Real change is slow, and particularly so if you’re impatient for it.
But the appearance of two young women impatient for change at the National Press Club on Wednesday felt like a true shift, a rare moment when progress becomes flesh and bone, and sneaks into the halls of the establishment to thunder and crack wise.
Grace Tame and Brittany Higgins make an address at the National Press Club.Credit:James Brickwood
Who let them in? No one did.
Brittany Higgins and Grace Tame braved their way there, and on Wednesday, ministers, Opposition MPs and members of the press sat beneath them, listening, as these two extraordinary young women commanded a pulpit usually reserved for ministers and governors and sundry other men of gravitas.
And boy, did they command it.
Higgins went first. She led with the brutal fact of why she was there, her allegation that she was “raped on a couch in what I thought was the safest and most secure building in Australia”.
Higgins delivered the most memorable line of the day when she described her reaction to Prime Minister Scott Morrison telling reporters he had deferred to his wife Jenny in responding to Higgins’ allegation.
Morrison’s wife famously asked him to consider: “What would you want to happen if it were our girls?”
“I didn’t want his sympathy as a father,” Higgins told the press club crowd.
“I wanted him to use his power as prime minister. I wanted him to wield the weight of his office and drive change in his party.”
It was all about power.
The speeches of both women reminded us they have very different experiences, and very different styles, but their solidarity with each other is a source of power.
What they have in common is their drive to combat institutional power.
Higgins urged voters to look at the record of both parties in keeping their promises on gender equality and anti-family violence measures.
Tame outlined three concrete measures she wanted to see but also noted that after being criticised and “re-traumatised” by the mainstream media over the last year, she had nothing to lose.
“On that note… brace yourselves,” she said, to laughter – nervous in some quarters.
Tame said she had received a “threatening phone call” from a senior person at a government agency asking she play nice with the prime minister on the eve of the next Australian of the Year awards (recently passed).
Tame said this person told her, “You are an influential person. He will have a fear…with an election coming soon”.
Tame was scathing. She said this was “familiar” to her: “I remember standing in the shadow of a trusted authority figure, being threatened in just the same veiled way. I remember him saying, “I will lose my job if anyone hears about that, and you would not want that, would you?”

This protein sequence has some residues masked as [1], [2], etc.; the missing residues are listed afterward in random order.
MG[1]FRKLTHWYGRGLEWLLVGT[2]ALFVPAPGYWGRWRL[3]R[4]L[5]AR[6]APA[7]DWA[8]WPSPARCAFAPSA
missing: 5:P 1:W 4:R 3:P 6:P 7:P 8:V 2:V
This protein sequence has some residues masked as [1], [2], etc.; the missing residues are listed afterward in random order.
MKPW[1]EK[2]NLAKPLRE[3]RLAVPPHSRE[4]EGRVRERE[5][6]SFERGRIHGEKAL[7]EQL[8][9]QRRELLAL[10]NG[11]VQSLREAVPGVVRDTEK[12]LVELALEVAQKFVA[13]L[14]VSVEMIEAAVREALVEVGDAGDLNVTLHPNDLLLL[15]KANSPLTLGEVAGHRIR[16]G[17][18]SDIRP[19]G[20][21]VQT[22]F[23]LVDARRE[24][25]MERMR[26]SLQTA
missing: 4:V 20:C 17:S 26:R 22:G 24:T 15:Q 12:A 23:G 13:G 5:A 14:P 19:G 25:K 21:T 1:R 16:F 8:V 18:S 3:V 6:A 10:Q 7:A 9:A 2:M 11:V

It was quite extraordinary – here was a former Australian of the Year likening the culture of political spin to the abuses of a predator.
“I have seen the patterns of deception and deceit performed by predators mimicked in our halls of power,” she said.
Morrison might not have made it down the hill for the speech, but he certainly did not escape it.
What is interesting is that Tame, while criticised for being much more political, has a far less politically threatening message than Higgins.
She doesn’t ask for wholesale change of parliamentary culture; she wants better awareness of child sexual abuse and the structures that enable it. Surely that is a bipartisan issue?
Brittany Higgins and Grace Tame got standing ovations for their speeches at the National Press Club.Credit:Alex Ellinghausen
It is Higgins who presents a grimmer danger for Morrison – she refreshed questions about what Morrison knew of the alleged rape that took place at the heart of his government.
She referred to the recent publication of text messages from Barnaby Joyce calling Morrison a liar, saying the context had been lost in the media controversy.
“What [Joyce] is implying is he didn’t believe the PM didn’t know about my rape,” Higgins said.
“It’s flabbergasting to me that that’s tolerated and that’s been made okay, and that’s somehow been sidestepped in all of this.”
It was poignant to hear Higgins speak fondly of her former job in politics. She had loved it, she said.
“It was the most fulfilling job I ever had.”
But she won’t be going back to it, she confirmed.
Both young women ruled out entering politics.
Long may they sit outside of it, just down the hill from Parliament House, rocking it from a distance.
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